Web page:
Greek Left Party Pledges To Keep Euro

Greece would remain in the eurozone if the radical left were to win the upcoming elections, Greek anti-austerity leftist leader Alexis Tsipras has said.

Speaking while on a visit to Berlin, the leader of the Syriza party, which is tipped to win another round of elections expected on June 17, said: "A vote for the left does not mean that we would leave the euro. Quite the opposite, we would keep the euro."

The party has pledged to "tear up" the austerity measures agreed with the EU and the International Monetary Fund in return for emergency funding that would effectively save Greece from bankruptcy.

Greek voters demonstrated their opposition to the austerity measures contained in the bailout in the first round of elections on May 6 - which ended with no government being formed.

With all eyes on the fresh elections, Mr Tsipras added: "I do not think that a rejection of the austerity programme means that the country would have to leave the eurozone."

"We will try to find solutions at a European level and I am convinced we will be able to succeed."

His comments were echoed by Gabriel Sakellaridis, one of Syriza's senior economic advisors, who told Sky News that if they win power in Greece they will not leave the euro without a referendum.

Syriza's stance came as pressure mounted on politicians and the European Central Bank (ECB) to intervene in the eurozone crisis after the OECD warned the bloc could face a "severe recession", which risked bringing down the global economy.

Meanwhile, Greece's financial stability fund has approved a 18bn euro (£14bn) injection of capital into the country's four biggest banks and will release the funds on Wednesday, a fund official said.

The Hellenic Financial Stability Fund (HFSF) said its board had unanimously approved the recapitalisation, which would be signed by the HSFS, the banks and the European Financial Stability Fund.

In its latest global economic outlook, the Organisation for Economic Co-operation and Development cut the euro area's average economic forecast for 2012 to -0.1%, from a previous estimate of 0.2%.

But it warned that the 17-country economy could contract by as much as 2% this year in the worst case scenario.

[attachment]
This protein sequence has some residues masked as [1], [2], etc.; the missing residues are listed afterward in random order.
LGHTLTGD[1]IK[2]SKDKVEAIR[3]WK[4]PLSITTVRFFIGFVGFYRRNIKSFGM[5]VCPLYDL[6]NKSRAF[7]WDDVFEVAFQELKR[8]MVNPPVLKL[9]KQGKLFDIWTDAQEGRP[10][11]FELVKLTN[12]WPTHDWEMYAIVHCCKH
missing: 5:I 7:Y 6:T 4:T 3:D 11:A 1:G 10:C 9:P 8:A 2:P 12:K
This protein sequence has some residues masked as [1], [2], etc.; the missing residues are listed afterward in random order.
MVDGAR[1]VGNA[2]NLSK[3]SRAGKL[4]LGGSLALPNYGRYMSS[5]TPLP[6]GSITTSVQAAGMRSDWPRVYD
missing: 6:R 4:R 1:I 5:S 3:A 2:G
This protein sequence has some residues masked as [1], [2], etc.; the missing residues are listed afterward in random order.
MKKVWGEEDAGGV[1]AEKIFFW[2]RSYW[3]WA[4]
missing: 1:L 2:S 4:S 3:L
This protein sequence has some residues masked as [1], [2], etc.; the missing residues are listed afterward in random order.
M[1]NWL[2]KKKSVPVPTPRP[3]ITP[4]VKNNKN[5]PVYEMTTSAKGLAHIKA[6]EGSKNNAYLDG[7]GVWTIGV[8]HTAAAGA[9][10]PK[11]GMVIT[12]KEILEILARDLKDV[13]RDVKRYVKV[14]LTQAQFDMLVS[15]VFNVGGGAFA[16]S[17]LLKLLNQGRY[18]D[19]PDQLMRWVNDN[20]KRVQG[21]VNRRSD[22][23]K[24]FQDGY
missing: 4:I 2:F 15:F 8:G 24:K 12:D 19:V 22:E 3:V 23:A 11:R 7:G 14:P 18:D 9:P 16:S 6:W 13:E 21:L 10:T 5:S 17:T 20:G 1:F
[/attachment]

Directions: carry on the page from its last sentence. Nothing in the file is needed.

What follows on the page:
The policy forum of the world's 34 most advanced economies expects the bloc to return to meagre growth of 0.9% in 2013.

The report forecasts Europe falling further behind other countries, particularly the United States, whose economy is expected to grow 2.4% this year and 2.6% next.

The outlook for the UK economy remained unchanged at 0.2% growth for 2012.

OECD chief economist Pier Carlo Padoan said: "Today we see the situation in the euro area close to the possible downside scenario, which if materialising could lead to a severe recession in the euro area and with spillovers in the rest of the world."

Mr Padoan called on governments and Europe's central bank to act quickly to keep the slowdown from dragging down the global economy.

He said eurozone leaders should adopt a "growth compact" to promote growth even while reducing deficits and advocated so-called eurobonds - debt issued jointly by countries in the currency bloc - to recapitalise banks.

French President Francois Hollande has made securing such a pact and the creation of eurobonds, which would share the cost burden of borrowing between eurozone countries, the focus of his European diplomacy in the first weeks of his administration.

But this is at odds with Germany, which continues its hard-line austerity stance and says eurobonds would be the "wrong medicine".

Mr Padoan also reiterated his call of six months ago for the ECB to do more to stem Europe's crisis by measures such as lowering interest rates and further monetary easing.

The OECD figures also show the eurozone is increasingly split between a wealthier north continuing to grow and a southern rim that is sliding deeper into recession.

Germany, Europe's largest economy, will accelerate to 2% growth next year after 1.2% growth in 2012, while France, the eurozone's second-largest economy, will expand 1.2% next year after 0.6 percent growth this year, the Paris-based think-tank said. Greece's battered economy, by contrast, will shrink by 5.3% this year after a 6.9% slump in 2011.

Spain is also set to remain mired in recession, with contraction of 1.6 % this year and 0.8% next, while Italy's economy will shrink 1.7% this year and 0.4% in 2013, the OECD said.

EU leaders, especially German Chancellor Angela Merkel, have insisted that Greece must stick to the terms of the bailout deal or risk losing access to aid funding, a step which would in effect force it out of the eurozone.

EU leaders are due to meet on Wednesday night to ponder their next step.